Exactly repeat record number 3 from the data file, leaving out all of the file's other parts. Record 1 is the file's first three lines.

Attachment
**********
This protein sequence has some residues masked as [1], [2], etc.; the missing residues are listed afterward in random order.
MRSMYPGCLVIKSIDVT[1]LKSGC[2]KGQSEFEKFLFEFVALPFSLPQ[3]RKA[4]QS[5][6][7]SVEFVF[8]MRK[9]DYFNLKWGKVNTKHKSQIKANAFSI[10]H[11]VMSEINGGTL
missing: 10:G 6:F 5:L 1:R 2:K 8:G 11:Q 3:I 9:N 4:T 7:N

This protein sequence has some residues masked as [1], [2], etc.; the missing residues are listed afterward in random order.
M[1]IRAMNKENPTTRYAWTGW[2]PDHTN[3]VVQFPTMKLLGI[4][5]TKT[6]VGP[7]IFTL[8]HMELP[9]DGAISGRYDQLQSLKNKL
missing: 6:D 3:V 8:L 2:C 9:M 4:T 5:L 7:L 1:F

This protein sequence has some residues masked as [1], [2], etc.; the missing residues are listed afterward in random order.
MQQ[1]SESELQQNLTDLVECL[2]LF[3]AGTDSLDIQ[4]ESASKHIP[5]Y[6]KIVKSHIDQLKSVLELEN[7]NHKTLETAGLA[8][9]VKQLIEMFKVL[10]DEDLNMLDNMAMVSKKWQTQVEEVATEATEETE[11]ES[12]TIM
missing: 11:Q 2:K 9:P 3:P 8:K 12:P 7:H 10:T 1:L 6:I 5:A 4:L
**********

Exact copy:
This protein sequence has some residues masked as [1], [2], etc.; the missing residues are listed afterward in random order.
MQQ[1]SESELQQNLTDLVECL[2]LF[3]AGTDSLDIQ[4]ESASKHIP[5]Y[6]KIVKSHIDQLKSVLELEN[7]NHKTLETAGLA[8][9]VKQLIEMFKVL[10]DEDLNMLDNMAMVSKKWQTQVEEVATEATEETE[11]ES[12]TIM
missing: 11:Q 2:K 9:P 3:P 8:K 12:P 7:H 10:T 1:L 6:I 5:A 4:L